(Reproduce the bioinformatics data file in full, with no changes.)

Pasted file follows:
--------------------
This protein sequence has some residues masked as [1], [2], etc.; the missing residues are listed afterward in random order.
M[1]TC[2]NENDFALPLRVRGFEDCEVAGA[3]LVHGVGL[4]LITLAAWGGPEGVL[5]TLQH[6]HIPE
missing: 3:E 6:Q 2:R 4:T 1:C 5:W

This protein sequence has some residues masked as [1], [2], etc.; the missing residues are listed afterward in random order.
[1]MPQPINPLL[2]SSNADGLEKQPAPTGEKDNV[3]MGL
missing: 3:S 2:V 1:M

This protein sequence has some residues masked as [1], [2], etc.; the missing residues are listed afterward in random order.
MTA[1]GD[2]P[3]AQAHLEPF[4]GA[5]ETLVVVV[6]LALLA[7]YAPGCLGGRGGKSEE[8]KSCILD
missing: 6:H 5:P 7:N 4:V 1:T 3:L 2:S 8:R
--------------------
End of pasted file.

This protein sequence has some residues masked as [1], [2], etc.; the missing residues are listed afterward in random order.
M[1]TC[2]NENDFALPLRVRGFEDCEVAGA[3]LVHGVGL[4]LITLAAWGGPEGVL[5]TLQH[6]HIPE
missing: 3:E 6:Q 2:R 4:T 1:C 5:W

This protein sequence has some residues masked as [1], [2], etc.; the missing residues are listed afterward in random order.
[1]MPQPINPLL[2]SSNADGLEKQPAPTGEKDNV[3]MGL
missing: 3:S 2:V 1:M

This protein sequence has some residues masked as [1], [2], etc.; the missing residues are listed afterward in random order.
MTA[1]GD[2]P[3]AQAHLEPF[4]GA[5]ETLVVVV[6]LALLA[7]YAPGCLGGRGGKSEE[8]KSCILD
missing: 6:H 5:P 7:N 4:V 1:T 3:L 2:S 8:R